Assassin’s Creed II review

Review: Assassin's Creed II

Review: Assassin's Creed II

Format: 360, PS3 (version tested)
Release: Out now (US), November 20 (Euro)
Publisher: Ubisoft
Developer: Ubisoft Montreal
Screenshot gallery

A warning for those beguiled by the lethal grace of the man adorning the box: you don’t get to be him for a good two hours of play. But though you’ll be stewed in a sequence of exposition and gentle tutoring in some of Ezio Auditore da Firenze’s many talents, those first hours certainly move at a clip.

Picking up directly at the point the previous game ended, gazing at eldritch markings on the concrete of Desmond’s designer cell, we’re off into the Animus and the chance to witness the birth of Ezio and a cute QTE in which you tap his tiny limbs into life. Then it’s flight out of incarceration and into the hands of a plucky new cadre of Animus proprietors, including a geek-chic technician and an English history buff with a sneering drawl, before joining Ezio and his brother indulging in hijinks on Florence’s Ponte Vecchio. Finally, after much murder, intrigue and family strife, Ezio is granted his assassin’s garb. But it’s not until three hours in that he’s allowed a sword.

Ezio is an immensely likeable lead – strong, sensible and quiet – his bold features and enviable skill in cursing matched only by his style in clothing, its flowing fabric articulating his powerful, graceful movement. Controlled identically to his forebear, Altaïr, he’s a pleasure to direct throughout the game’s ensuing minimum of 15 hours’ play.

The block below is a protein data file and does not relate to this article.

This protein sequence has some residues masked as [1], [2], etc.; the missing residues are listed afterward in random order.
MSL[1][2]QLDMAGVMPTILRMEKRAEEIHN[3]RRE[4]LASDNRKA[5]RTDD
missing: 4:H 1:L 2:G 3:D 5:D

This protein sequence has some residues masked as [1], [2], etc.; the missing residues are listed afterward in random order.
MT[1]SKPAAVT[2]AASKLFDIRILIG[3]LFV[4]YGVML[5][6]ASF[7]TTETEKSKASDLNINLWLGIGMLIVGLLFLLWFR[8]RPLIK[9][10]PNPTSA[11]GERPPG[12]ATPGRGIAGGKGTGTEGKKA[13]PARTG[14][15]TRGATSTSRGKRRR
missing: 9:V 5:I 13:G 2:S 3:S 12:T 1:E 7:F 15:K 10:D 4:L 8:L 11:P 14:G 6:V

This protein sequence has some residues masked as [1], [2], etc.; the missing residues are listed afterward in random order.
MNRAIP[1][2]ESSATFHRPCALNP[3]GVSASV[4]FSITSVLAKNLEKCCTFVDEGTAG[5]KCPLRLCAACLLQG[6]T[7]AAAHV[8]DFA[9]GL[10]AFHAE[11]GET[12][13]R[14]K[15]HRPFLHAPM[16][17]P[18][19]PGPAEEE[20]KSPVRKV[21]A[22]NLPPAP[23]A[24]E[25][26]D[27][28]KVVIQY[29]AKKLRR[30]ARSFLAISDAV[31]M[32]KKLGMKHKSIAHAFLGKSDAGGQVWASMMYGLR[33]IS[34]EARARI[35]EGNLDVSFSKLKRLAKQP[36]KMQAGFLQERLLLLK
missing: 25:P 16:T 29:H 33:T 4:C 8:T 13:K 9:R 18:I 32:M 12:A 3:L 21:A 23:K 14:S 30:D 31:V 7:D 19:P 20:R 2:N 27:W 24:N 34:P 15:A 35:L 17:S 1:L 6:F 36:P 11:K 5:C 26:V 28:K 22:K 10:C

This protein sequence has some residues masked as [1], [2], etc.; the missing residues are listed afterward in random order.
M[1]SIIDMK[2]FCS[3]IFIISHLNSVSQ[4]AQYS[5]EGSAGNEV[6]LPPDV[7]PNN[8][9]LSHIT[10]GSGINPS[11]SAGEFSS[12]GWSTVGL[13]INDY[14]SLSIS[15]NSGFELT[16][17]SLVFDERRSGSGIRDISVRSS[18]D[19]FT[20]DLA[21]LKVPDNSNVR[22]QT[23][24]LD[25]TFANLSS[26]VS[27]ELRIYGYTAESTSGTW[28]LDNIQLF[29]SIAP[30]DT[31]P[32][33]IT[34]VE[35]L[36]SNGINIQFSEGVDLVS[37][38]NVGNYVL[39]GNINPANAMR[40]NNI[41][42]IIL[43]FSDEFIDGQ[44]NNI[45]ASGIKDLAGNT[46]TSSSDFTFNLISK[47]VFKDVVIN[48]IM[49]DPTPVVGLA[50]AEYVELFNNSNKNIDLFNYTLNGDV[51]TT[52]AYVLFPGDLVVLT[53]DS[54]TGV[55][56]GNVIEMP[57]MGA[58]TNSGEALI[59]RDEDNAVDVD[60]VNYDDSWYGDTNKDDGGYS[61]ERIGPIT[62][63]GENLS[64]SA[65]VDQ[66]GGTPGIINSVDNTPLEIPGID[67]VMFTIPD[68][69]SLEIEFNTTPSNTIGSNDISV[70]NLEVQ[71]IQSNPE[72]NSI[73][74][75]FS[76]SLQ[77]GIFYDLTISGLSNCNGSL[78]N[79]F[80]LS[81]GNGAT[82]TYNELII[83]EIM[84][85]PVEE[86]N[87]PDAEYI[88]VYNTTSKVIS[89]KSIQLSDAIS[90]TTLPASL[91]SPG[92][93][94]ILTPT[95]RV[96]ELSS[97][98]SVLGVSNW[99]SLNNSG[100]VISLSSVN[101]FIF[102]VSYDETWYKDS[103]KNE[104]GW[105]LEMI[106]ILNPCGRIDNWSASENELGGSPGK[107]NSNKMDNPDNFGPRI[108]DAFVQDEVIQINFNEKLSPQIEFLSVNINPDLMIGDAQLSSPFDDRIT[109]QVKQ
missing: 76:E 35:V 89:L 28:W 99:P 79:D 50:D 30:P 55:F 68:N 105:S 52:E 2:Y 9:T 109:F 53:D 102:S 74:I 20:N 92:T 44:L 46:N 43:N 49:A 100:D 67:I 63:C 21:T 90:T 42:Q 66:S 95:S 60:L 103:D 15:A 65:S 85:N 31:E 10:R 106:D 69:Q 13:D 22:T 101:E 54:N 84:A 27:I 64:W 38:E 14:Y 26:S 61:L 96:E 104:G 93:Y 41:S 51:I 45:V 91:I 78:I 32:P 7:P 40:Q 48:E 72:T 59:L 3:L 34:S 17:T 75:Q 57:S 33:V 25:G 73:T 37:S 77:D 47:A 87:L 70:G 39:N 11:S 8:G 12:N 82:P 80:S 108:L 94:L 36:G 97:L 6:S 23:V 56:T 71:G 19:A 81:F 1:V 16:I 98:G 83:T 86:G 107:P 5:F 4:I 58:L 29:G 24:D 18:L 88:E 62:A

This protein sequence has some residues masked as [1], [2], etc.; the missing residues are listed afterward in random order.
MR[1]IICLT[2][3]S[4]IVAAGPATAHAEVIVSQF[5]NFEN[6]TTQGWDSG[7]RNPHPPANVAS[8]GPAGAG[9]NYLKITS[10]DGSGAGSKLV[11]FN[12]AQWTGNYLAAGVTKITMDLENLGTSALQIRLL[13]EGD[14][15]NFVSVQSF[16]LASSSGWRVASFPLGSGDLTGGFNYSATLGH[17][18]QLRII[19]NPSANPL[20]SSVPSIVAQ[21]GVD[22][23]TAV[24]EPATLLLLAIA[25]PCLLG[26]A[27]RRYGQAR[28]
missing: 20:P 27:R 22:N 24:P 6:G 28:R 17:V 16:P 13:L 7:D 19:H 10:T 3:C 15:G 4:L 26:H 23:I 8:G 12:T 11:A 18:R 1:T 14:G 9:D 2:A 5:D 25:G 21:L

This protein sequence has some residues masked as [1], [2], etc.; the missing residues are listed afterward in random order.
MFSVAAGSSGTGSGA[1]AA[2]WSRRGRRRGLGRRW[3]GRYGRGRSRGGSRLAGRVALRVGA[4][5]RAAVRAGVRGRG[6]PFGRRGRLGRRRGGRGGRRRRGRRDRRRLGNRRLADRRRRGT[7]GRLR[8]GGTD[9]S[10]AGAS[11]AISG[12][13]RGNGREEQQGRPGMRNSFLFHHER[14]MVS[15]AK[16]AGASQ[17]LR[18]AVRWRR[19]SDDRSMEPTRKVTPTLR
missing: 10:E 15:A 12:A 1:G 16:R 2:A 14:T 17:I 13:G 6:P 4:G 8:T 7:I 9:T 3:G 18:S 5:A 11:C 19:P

The other delights are the cities, tourist sights washed with period atmosphere that also serve as playgrounds for Ezio’s agility. Comprising two main locations, Venice and Florence, and three towns with surrounding countryside, they feature more unique detail and variation than the original game’s attractions. Rooftops are more dynamic, following winding lines of pitched tiles, while street-level alleys and thoroughfares are even more thickly thronged with passers-by as they twist and turn naturalistically.

It’s not as if Assassin’s Creed II had to prove itself with these considerable achievements. Its biggest challenge was to provide its cities with a game for its assassin to play, and Ubisoft Montreal has responded with an abundance of riches. Ezio’s fate is diverse and ascribed by a tightly controlled plot, which speeds through each location and offers a great deal of variety, even if missions are built from the same essential blocks as those in the first – straight assassinations, tailing targets, freeing prisoners, clearing guards, infiltration. The secret’s in their pacing, forever mixing elements around or leading you into new areas of the city, and each is short and sharp.

A succession of snappy cutscenes drives the story’s progression, boasting excellent voice acting, albeit against animation and facial art of a much lesser pedigree. Though it lacks the original’s musings on the folly of fixed ideologies, Assassin’s Creed II’s sprawling and slightly incoherent tale of conspiracy and murder is entertaining. In fact, the writing throughout the game is excellent – a database, dryly written by our sarcastic limey, describes the history of many locations, buildings and characters with unabashed pleasure in the setting. And why not? Renaissance Italy was a crucible of cultural revolution and political intrigue, and Ubisoft Montreal makes the most of it. Indulging in a spot of virtual tourism, it’s hard not to share in its evident passion.